Saturday, May 26, 2012

Let’s Play Sphinx #1: Land of Lava and Lasers

            In my first review on this blog, I made a reference to a game called Sphinx and the Cursed Mummy. Since then I have no doubt that my legions of voracious readers have been frothing at the mouth to hear more of the game.

Pictured: My legions of voracious readers

Sphinx and the Cursed Mummy is a game released on all three home consoles of the day (PS2, Xbox and Gamecube) in 2003, and at some point I acquired the Gamecube version. My memories of it at the time were that of an okay game that apparently wasn’t particularly popular. On a whim I decided to play it the other day to see how it held up, and it wasn’t all that bad. It’s essentially a solid game in the Legend of Zelda formula of fighting, exploring and solving puzzles.

            But although it’s solid in just about every aspect, none of it is quite perfect, and I was having some trouble putting to words why. The game has a lot of little things both good and bad, and I couldn’t quite encapsulate all its flaws in a normal style of review. This compounded with my poor memory of the game and the fact that I never finished it back in the day gave me an idea. I’m going to attempt a written Let’s Play of the game. For the unaware, Let’s Play is just a general term for a person going through a video game and transcribing their experience in either video or text. The astute among you will note that this page you’re reading is not, in fact, a video, and therefore must be the latter. I have no idea how long this series will last, and I reserve the right to cancel it at any time if the game gets boring. But that aside, let’s jump right in, shall we?

Jumping Right In…to Lava

            The game opens with some mysterious Monkey Man talking to a Bird Man and the titular Sphinx. Apparently Monkey Man will be playing the role of your standard issue wise mentor figure in this game. He mentions, in the vaguest terms possible, that he senses some evil in the world and needs you two, his strongest apprentices, to deal with it. He then teleports the two of you to Morodor Uruk, where you can see in the distance the Eye of Sauron Uruk Castle, which just happens to have a mysterious red energy source at the top that shoots lasers and has nothing to do with Lord of the Rings.

Absolutely nothing at all

            Apparently you’re here to retrieve the Sword of Osiris, a mystical and powerful sword that is just lying around relatively unguarded outside the castle, for whatever reason. Monkey Man then mentions that his power can only reach so far and so he must leave you now (presumably to go do something that isn’t dying in a far-off land of darkness), and you’re given control of Sphinx. The very first thing I did was walk a few steps to the nearby ledge, and discover that this game does not, in fact, have invisible walls around pits.

            One of the key differences between this game and the Zelda series is that this game has a dedicated jump button, which means much more platforming, for better or worse. At the beginning it’s probably the latter, as Sphinx moves fairly fast and they throw moving platforms above lava at you right away. The music restarts when you’re respawned from falling, which is irritating because it happened to me several times. At any rate, I made it over to a wall where my partner Bird Man (who we later find out is named Horus) is waiting. He does that irritating thing of rival characters in games by saying you’re slowing him down and will have to find a way up without him.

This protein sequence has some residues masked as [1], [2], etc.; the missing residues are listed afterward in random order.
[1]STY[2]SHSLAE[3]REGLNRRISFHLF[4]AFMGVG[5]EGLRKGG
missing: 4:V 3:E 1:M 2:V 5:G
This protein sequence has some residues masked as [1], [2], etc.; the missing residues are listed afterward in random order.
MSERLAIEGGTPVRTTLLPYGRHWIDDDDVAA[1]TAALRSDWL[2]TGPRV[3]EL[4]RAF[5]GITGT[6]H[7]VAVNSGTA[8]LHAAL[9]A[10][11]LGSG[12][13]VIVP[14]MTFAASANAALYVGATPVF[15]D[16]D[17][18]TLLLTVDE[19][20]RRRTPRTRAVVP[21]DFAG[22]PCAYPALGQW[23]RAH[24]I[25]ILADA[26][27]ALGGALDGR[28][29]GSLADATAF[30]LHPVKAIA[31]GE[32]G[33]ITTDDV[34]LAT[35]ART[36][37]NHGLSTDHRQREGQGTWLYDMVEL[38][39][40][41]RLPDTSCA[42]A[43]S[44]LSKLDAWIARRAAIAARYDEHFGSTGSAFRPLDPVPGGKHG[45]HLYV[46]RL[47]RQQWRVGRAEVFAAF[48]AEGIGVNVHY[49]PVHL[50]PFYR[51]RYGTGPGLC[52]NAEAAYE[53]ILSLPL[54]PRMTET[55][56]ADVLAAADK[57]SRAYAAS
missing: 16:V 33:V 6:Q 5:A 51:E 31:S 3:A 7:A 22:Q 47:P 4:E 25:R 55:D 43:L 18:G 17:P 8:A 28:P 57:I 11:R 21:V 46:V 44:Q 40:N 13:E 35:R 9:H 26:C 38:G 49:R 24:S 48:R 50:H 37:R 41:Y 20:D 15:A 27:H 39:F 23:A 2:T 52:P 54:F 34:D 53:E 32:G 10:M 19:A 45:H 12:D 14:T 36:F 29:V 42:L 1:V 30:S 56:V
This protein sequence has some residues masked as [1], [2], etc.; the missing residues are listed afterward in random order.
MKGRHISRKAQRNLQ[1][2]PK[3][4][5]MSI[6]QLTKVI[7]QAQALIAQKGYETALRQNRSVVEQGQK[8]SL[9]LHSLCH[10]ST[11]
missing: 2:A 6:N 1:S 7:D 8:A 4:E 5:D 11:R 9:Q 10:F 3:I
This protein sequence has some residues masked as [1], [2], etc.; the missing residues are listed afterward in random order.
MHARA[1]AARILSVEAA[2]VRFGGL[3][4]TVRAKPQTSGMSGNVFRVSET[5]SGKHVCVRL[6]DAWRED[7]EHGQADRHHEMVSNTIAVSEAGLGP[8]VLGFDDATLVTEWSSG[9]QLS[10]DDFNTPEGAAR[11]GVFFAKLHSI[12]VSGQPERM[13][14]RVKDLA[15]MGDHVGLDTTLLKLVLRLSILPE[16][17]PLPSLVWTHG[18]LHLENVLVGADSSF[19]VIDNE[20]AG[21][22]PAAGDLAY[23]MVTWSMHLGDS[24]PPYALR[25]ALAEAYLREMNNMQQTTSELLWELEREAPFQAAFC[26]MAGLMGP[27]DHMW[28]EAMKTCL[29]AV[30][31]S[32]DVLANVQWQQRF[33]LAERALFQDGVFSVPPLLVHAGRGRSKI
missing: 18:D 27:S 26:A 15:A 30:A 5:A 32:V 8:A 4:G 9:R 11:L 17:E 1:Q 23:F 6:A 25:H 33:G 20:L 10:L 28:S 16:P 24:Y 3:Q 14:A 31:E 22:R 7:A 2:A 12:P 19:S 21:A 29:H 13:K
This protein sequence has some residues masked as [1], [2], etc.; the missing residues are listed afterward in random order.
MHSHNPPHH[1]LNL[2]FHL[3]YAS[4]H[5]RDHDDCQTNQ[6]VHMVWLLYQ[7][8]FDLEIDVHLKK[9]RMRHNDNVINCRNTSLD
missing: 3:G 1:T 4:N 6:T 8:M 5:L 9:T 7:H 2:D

At this point a monster appears in the nearby lava pool and hangs out his tongue. Clearly the only course of action is to walk onto it and get eaten like a sensible person. No seriously. Once you do so the monster spits you out and proclaims you taste terrible, no doubt seriously undermining our mute protagonists self-esteem. However, he says that if you get him several coconuts, he can help you get up the earlier ledge by swallowing you and firing you out of his mouth.

Sure, you look entirely trustworthy in every way

            After an engaging couple minutes of throwing rocks at trees to harvest coconuts, you return to the monster. Somehow beyond all common sense this works and you catapult yourself via vomiting to the aforementioned ledge. Walking forward you find Horus, literally steps past where he abandoned you, unable to proceed. He’s found a special power-up (they don’t actually call it that, but I’ve forgotten the name; in the future I should probably play and write at the same time) that lets you walk on lava, but it’s surrounded by exploding plants. The only other object in the room is a rock, which you can throw. Horus is absolutely stumped by this titanic puzzle. After throwing the rock at the plants (genius!) the two of you proceed.